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Abstract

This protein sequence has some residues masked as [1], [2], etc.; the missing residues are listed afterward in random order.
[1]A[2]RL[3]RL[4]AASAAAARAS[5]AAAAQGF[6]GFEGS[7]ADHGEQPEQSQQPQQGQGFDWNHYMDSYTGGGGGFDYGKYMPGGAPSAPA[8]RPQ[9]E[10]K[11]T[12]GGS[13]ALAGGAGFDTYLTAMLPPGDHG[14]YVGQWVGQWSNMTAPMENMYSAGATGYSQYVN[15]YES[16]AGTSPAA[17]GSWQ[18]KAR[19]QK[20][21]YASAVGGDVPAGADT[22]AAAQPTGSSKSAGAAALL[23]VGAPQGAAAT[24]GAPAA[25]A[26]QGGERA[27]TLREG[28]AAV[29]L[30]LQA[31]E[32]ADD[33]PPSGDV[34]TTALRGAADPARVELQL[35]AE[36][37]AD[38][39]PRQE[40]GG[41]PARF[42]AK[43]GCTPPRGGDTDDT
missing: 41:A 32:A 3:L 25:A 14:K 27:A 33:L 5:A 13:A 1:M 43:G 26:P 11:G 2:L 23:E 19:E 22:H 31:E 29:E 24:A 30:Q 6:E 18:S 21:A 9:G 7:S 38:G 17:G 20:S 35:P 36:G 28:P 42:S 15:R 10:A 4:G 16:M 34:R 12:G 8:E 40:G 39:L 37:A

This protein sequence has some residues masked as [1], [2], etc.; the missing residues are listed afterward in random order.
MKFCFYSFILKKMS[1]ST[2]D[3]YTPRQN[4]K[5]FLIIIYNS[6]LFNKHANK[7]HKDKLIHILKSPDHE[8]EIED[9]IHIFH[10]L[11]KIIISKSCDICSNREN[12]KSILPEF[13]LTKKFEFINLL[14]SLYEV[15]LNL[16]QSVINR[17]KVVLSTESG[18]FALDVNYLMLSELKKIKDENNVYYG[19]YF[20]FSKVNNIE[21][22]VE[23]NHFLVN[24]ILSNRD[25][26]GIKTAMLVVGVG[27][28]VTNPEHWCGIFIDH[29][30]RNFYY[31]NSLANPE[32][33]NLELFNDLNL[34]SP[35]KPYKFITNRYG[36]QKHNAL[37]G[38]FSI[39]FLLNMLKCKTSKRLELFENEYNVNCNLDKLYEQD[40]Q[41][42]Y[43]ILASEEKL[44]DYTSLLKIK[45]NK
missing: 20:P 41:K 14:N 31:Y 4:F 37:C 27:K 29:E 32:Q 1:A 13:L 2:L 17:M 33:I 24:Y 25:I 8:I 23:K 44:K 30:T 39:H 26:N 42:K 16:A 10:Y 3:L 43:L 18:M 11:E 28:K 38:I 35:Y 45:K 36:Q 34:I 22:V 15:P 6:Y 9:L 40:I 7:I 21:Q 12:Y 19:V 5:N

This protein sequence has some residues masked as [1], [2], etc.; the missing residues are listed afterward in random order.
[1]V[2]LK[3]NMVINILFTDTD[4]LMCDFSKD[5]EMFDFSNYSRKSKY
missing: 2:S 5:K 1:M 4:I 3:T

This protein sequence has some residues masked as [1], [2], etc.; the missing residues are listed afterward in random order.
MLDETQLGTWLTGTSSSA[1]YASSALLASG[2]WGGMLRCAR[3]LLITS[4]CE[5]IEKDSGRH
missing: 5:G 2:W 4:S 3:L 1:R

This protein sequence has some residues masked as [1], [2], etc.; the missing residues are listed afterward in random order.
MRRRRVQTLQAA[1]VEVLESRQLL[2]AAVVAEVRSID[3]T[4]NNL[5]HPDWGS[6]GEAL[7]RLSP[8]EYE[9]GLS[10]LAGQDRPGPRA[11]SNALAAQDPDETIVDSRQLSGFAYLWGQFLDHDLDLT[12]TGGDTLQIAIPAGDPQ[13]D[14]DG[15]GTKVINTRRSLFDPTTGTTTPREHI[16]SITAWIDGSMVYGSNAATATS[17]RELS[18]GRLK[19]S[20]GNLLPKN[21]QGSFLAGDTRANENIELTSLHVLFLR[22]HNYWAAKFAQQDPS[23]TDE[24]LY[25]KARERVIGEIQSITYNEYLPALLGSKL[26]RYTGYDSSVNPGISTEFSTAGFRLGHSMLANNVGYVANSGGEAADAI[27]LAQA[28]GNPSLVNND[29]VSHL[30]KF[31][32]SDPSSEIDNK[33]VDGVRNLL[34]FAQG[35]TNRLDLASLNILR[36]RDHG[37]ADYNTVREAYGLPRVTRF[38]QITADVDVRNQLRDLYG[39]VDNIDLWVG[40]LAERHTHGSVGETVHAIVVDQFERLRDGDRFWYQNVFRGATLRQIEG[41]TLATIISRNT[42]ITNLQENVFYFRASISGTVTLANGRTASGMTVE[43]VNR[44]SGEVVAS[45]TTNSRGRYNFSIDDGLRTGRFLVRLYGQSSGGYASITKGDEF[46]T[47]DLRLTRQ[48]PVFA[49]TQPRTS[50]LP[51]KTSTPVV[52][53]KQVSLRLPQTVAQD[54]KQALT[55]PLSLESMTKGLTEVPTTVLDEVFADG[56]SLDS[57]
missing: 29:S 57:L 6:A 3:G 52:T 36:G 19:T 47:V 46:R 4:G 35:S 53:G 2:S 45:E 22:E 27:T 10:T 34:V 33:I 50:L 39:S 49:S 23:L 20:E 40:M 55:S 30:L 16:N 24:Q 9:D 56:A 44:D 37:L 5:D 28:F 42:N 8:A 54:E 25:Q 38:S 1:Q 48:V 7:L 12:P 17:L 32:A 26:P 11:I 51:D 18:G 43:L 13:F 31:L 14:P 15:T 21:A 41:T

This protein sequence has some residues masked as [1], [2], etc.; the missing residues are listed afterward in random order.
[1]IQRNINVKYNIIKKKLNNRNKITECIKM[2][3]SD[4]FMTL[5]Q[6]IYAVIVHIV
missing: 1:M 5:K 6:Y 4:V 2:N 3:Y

A three-dimensional (3D) thermal–kinematic modelling approach based on finite-element techniques is used to study lower-crustal viscosity at transform margins during the continent–ocean transform development stage and after the ridge has passed by. Nine modelling scenarios combining different equilibrium surface heat flows and lower-crustal rheologies are studied. Modelling results indicate that substantial parts of the lower crust at transform margins have the potential to flow at geologically appreciable strain rates, which can lead to uplift/subsidence, as well as lateral variations, in upper- and lower-crustal thicknesses and Moho depth. These low-viscosity zones (i.e. parts of the lower crust with effective viscosities of less than 1018 Pa s) make up distinct ductility distributions that vary in space and time during margin evolution. Three basic ductility patterns and related thermal processes can be identified: reduced lower-crustal viscosities originating at the continental rift and the continent–ocean boundary (COB), respectively; reduced lower-crustal viscosities along the transform caused by the migrating ridge; and the background distribution of lower-crustal ductility resulting from the equilibrium temperature field. Superposition of all three ductility patterns and the complex interaction of the underlying perturbations of the temperature field result in distinct differences in the potential of lower-crustal flow both in space (parallel and perpendicular to the transform) and with time. Thus, modelling results provide templates for understanding lower-crustal flow at transform margins in general and await further studies comparing model predictions with actual field observations.

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